Speaking to some 60,000 members of Thailand’s tiny Catholic community, Pope Francis on Thursday called them to be missionary disciples, explaining that being a “mercenary of the faith” does not compel others to convert.
“A missionary disciple is not a mercenary of the faith or a producer of proselytes, but rather a humble mendicant who feels the absence of brothers, sisters and mothers with whom to share the irrevocable gift of reconciliation that Jesus grants to all,” Francis said during the first public Mass of his Nov. 20-23 visit to Thailand, celebrated in Bangkok’s National Stadium.
The 60,000 Mass-goers make up more than 10 percent of Thailand’s 400,000 Catholics, only 0.6 percent of Thailand’s 69 million people. The vast majority are Buddhists.
In his homily, Francis also denounced the exploitation of women and children who are forced into prostitution as well as those who fall prey to human trafficking networks, those exploited by the fishing industry, and those forced into begging on the streets, saying that all of them “are our mothers, brothers and sisters,” and they too deserve “the balm of God’s love that heals all wounds.”
Speaking in a country world-famous for its sex tourism, the pope said the women and children who are victims of prostitution and human trafficking are “humiliated in their essential human dignity.”
The sex tourism industry represents an estimated 3 percent of the country’s GDP.
Ever since he was the archbishop of Buenos Aires, Francis has made the fight against modern slavery one of the social cornerstones of his agenda.
In recent years, the Thai government has tried to curb this industry and has promised better cooperation with international bodies fighting human trafficking.
Prostitution is illegal in the country, but the law has not been enforced. Most of the girls and women exploited by this industry are - according to the United Nations anti-trafficking agency - migrants coming from Laos, Myanmar, Cambodia and Vietnam.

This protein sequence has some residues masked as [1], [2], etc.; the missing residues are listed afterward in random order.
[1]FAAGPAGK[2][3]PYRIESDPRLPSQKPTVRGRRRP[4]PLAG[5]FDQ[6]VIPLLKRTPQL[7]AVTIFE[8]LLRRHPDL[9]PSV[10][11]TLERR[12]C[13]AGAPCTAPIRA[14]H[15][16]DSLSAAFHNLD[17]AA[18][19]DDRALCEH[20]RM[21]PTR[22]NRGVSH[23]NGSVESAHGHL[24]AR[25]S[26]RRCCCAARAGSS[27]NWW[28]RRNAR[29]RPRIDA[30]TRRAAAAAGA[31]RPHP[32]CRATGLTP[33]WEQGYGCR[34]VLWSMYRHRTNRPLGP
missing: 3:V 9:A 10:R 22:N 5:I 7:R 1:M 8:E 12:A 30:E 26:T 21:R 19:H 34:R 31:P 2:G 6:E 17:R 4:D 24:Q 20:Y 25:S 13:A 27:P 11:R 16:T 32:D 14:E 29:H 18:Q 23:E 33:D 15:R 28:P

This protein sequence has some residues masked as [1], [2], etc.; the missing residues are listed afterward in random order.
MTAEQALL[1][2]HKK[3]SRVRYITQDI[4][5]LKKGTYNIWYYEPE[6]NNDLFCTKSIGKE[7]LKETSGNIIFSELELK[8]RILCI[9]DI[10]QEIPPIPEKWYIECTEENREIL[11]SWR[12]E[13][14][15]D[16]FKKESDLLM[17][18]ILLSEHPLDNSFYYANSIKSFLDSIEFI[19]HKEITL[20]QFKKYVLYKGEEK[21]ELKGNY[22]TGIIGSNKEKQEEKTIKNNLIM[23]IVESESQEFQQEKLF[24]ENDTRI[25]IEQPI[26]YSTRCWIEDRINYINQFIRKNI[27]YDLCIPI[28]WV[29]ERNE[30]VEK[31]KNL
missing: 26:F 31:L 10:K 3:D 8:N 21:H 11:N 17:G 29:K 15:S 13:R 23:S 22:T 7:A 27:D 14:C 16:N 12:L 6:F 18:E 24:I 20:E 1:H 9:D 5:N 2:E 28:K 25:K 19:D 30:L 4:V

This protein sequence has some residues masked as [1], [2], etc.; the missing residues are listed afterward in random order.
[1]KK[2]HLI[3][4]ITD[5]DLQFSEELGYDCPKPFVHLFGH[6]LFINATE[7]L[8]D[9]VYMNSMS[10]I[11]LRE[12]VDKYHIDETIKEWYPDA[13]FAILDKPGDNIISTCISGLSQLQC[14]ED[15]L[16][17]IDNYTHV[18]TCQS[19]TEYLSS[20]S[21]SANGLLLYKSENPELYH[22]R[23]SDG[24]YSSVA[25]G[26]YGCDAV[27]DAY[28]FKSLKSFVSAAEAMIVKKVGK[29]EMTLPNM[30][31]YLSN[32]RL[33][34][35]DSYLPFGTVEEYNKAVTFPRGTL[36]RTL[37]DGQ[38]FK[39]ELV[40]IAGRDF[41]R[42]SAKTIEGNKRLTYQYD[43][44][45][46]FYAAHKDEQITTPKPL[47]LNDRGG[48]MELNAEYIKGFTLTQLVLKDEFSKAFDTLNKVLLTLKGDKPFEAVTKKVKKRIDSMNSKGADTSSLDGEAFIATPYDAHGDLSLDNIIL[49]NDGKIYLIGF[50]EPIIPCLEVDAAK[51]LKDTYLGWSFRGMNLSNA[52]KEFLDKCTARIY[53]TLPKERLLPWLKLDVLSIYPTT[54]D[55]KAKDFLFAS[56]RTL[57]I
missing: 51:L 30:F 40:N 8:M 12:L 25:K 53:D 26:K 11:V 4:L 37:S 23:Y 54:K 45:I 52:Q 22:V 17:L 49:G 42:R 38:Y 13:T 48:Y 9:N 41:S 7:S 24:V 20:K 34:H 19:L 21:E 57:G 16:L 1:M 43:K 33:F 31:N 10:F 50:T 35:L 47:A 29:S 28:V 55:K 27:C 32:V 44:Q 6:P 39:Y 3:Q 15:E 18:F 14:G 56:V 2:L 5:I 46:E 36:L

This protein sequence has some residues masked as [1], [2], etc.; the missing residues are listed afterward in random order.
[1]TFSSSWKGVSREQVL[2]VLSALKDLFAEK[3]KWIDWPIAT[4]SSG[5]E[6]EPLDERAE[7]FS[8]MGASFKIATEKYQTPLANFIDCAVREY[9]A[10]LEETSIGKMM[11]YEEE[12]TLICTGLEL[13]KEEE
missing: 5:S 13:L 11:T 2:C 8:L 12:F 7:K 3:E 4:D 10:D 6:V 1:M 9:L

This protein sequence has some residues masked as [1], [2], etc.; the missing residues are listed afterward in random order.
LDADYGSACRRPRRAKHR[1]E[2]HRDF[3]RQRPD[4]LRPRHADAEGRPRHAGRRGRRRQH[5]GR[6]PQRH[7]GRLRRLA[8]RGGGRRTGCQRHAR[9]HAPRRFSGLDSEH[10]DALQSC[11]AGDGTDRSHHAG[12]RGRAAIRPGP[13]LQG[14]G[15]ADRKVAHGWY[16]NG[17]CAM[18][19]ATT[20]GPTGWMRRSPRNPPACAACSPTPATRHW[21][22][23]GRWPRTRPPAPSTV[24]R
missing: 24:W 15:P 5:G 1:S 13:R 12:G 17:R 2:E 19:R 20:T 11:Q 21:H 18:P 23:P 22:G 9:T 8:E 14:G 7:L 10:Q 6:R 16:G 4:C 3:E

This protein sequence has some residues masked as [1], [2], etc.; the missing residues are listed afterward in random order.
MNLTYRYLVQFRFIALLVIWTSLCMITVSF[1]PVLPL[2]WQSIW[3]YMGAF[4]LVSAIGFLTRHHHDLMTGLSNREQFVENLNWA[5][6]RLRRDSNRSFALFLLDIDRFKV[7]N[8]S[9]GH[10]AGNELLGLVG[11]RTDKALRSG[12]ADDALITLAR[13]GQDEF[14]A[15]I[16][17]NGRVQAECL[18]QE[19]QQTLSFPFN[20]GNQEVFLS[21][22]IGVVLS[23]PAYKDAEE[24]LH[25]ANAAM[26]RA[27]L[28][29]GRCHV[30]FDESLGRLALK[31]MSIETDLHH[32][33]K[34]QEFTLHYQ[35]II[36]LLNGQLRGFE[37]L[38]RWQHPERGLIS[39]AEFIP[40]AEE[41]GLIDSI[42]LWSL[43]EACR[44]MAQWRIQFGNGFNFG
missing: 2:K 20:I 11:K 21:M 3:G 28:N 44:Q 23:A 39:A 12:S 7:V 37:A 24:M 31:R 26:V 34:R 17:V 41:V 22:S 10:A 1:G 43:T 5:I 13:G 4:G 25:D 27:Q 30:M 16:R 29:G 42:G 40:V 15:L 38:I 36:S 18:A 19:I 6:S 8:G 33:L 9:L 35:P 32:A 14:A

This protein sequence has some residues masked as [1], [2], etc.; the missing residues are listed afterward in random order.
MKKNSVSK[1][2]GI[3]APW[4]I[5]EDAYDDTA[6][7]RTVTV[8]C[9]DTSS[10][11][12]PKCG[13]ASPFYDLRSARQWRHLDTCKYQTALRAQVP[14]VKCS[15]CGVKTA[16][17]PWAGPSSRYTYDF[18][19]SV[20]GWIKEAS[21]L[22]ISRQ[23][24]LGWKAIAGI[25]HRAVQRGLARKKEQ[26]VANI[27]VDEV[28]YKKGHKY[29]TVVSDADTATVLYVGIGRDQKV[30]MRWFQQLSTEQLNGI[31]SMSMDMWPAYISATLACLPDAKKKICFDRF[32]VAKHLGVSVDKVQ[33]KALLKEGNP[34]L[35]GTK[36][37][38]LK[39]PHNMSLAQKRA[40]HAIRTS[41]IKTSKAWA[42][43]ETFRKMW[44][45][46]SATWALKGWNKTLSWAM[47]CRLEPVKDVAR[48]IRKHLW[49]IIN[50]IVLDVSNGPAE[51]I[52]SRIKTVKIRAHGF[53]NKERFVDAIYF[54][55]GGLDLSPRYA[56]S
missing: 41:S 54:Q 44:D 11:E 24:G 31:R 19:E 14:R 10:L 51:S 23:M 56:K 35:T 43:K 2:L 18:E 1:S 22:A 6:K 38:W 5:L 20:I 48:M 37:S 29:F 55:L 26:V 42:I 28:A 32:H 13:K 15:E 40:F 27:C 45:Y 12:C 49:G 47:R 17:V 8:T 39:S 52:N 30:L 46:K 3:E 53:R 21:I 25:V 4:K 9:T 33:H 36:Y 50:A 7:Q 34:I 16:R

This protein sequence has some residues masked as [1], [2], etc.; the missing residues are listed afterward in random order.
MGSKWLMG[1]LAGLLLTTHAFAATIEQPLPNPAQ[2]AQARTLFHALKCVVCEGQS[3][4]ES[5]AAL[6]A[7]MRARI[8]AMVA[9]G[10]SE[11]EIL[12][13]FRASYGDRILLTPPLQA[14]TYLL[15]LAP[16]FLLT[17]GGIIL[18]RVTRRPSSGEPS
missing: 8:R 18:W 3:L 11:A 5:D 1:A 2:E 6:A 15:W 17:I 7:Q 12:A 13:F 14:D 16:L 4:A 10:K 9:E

According to USAID, in 2014 there were 120,000 sex workers in Thailand, though some agencies estimate there are as many as 300,000 prostitutes. The go-go bars and massage parlors that serve as fronts for prostitution are easy to find in Bangkok and other Thai cities.
During his homily, Francis also spoke of “young people enslaved by drug addiction and a lack of meaning that makes them depressed and destroys their dreams.”
“I think of migrants, deprived of their homes and families, and so many others, who like them can feel orphaned, abandoned, without the strength, light and consolation born of friendship with Jesus Christ, without a community of faith to support them, without meaning and a goal in life,” the pope continued.
All those who suffer, Francis said, “are part of our family. They are our mothers, our brothers and sisters. Let us not deprive our communities of seeing their faces, their wounds, their smiles and their lives. Let us not prevent them from experiencing the merciful balm of God’s love that heals their wounds and pains.”
Remembering the arrival of the first Portuguese missionaries 350 years ago, Francis said that it’s not supposed to be a “celebration of nostalgia for the past,” but a “fire of hope,” that helps respond to the challenges of being missionaries today with a similar determination and confidence:
“A festive and grateful commemoration that helps us to go forth joyfully to share the new life born of the Gospel with all the members of our family whom we do not yet know.”
During his homily, Francis said that a missionary disciple knows that “evangelization is not about gaining more members or about appearing powerful. Rather, it is about opening doors in order to experience and share the merciful and healing embrace of God the Father, which makes of us one family.”
Christ, the pope said, ate with sinners, making it clear that they too had a place “at the Father’s table,” and he touched those “considered to be unclean,” while allowing himself to be touched by them, helping them realize that God is close to everyone.
“The missionaries came to understand more fully the Father’s loving plan, which is not limited to a select few or a specific culture, but is greater than all our human calculations and predictions,” Francis said.”
Before Thursday’s Mass, Francis met with the King of Thailand, Rama X.
On Friday, Francis is scheduled to speak with the local bishops, and later will meet with priests and religious men and women, followed by a Mass for Thai youth. On Saturday, after visiting the local Jesuit university, he will head to Japan, where he will visit Tokyo, Hiroshima and Nagasaki.